Use ADO to Return a List of Users Connected to a Database

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Use ADO to Return a List of Users Connected to a Database

by Susan Sales Harkins

Application: Access 2000
Operating System: Windows

Any database administrator will tell you that a networked Access database can be a problem to maintain. To make changes, the administrator must open the database exclusively, which means no one else can have the database open. Either everyone must stop his work and close the database while the administrator tends to maintenance tasks, or the administrator must schedule chores during company off-hours.

As if that weren't enough to contend with, consider this one last annoying situation: You're the administrator and you've scheduled downtime or you're working on a Saturday while everyone else is enjoying the day off. You try to open the database exclusively only to learn that someone already has it open. Obviously, someone went home and left his copy open and running.

With earlier versions of Access, there isn't an easy way to find the system that's still running the database. However, Access 2000 offers the administrator a simple Access solution for this situation--using ADO's schema recordsets. You're probably familiar with recordsets; they contain data from your tables. Schema recordsets, however, contain information about the database itself.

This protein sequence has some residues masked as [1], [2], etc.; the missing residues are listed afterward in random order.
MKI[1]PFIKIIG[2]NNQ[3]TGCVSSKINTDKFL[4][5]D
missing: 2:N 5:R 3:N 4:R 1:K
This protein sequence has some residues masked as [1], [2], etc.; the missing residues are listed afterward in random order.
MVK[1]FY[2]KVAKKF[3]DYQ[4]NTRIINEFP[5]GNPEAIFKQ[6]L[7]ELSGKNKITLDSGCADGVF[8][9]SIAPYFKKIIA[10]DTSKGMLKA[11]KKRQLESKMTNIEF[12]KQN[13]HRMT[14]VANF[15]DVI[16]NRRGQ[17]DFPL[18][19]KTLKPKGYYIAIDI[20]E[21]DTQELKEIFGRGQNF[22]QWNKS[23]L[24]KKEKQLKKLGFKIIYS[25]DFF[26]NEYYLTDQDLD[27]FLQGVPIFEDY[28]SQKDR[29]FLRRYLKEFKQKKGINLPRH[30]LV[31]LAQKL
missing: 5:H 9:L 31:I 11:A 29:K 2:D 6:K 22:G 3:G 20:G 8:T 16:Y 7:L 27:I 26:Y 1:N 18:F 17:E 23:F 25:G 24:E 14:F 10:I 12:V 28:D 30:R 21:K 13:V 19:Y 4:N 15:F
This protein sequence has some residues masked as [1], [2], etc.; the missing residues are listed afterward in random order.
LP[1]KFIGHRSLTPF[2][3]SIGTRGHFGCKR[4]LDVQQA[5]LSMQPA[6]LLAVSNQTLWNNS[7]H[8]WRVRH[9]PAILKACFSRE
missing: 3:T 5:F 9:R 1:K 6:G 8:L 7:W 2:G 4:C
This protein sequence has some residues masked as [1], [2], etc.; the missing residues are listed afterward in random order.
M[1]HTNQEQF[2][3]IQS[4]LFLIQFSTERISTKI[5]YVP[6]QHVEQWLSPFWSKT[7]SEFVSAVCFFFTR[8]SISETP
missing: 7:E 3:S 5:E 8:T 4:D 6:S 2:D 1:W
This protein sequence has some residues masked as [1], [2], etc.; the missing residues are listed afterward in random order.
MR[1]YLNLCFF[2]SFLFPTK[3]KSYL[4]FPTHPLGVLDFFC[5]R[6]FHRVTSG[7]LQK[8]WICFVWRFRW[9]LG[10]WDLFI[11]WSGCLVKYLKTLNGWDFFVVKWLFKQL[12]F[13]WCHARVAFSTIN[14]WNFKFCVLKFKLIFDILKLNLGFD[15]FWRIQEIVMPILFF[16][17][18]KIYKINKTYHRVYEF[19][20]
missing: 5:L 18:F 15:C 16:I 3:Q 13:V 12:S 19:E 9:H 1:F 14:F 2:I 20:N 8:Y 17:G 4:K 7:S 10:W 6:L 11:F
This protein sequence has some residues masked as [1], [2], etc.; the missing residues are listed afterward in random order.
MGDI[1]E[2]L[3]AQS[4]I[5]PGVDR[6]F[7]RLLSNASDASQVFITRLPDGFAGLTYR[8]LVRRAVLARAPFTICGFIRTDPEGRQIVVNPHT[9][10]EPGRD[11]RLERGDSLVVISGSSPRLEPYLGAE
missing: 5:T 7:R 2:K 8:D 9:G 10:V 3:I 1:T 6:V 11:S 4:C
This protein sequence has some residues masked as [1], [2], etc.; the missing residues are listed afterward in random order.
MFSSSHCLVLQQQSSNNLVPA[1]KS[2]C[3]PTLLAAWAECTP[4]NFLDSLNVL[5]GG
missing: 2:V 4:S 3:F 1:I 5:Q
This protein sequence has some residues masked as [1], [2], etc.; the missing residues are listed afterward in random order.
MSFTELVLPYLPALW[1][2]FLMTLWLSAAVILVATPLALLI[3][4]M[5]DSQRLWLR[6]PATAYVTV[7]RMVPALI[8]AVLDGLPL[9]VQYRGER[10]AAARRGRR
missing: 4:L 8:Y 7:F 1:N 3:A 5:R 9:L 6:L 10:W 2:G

How to open a schema recordset

To open a schema recordset you'll use the Connection object's OpenSchema method in the form

connection.OpenSchema(querytype, _
    criteria, schemaID)

where connection identifies the Connection object and querytype is an intrinsic constant that tells ADO what kind of information you want. Criteria is an optional argument that filters the resulting recordset. The last parameter, schemaID, is a GUID that identifies a specific schema. This parameter is necessary only when querytype equals adSchemaProviderSpecific. For the Microsoft Jet OLE DB Provider, this constant returns four different schema recordsets:

  • A recordset of current users of the database (this is the one we'll be working with in this article)
  • A recordset of partial replica filters
  • A recordset of replica conflict tables
  • A recordset of ISAM statistics

For your convenience, Table A lists the global constants and GUIDs that apply to the Jet provider.

Table A: Jet OLE DB provider-specific constants

Constant GUID
JET_SCHEMA_ISAMSTATS {8703b612-5d43-

*****This is written as it appears in Microsoft's documentation. Feel free to correct when you declare constants in a procedure.

Returning the current users

Now we're ready to tackle the actual problem--an ADO procedure that will identify the current users of a database. For that purpose, we'll create a procedure that returns the current users of the Northwind sample database that comes with Access. If you try our procedure, be sure you use your system's correct path to Northwind.mdb--yours may not be the same as ours. First, launch Northwind, open a blank module, and enter the global constant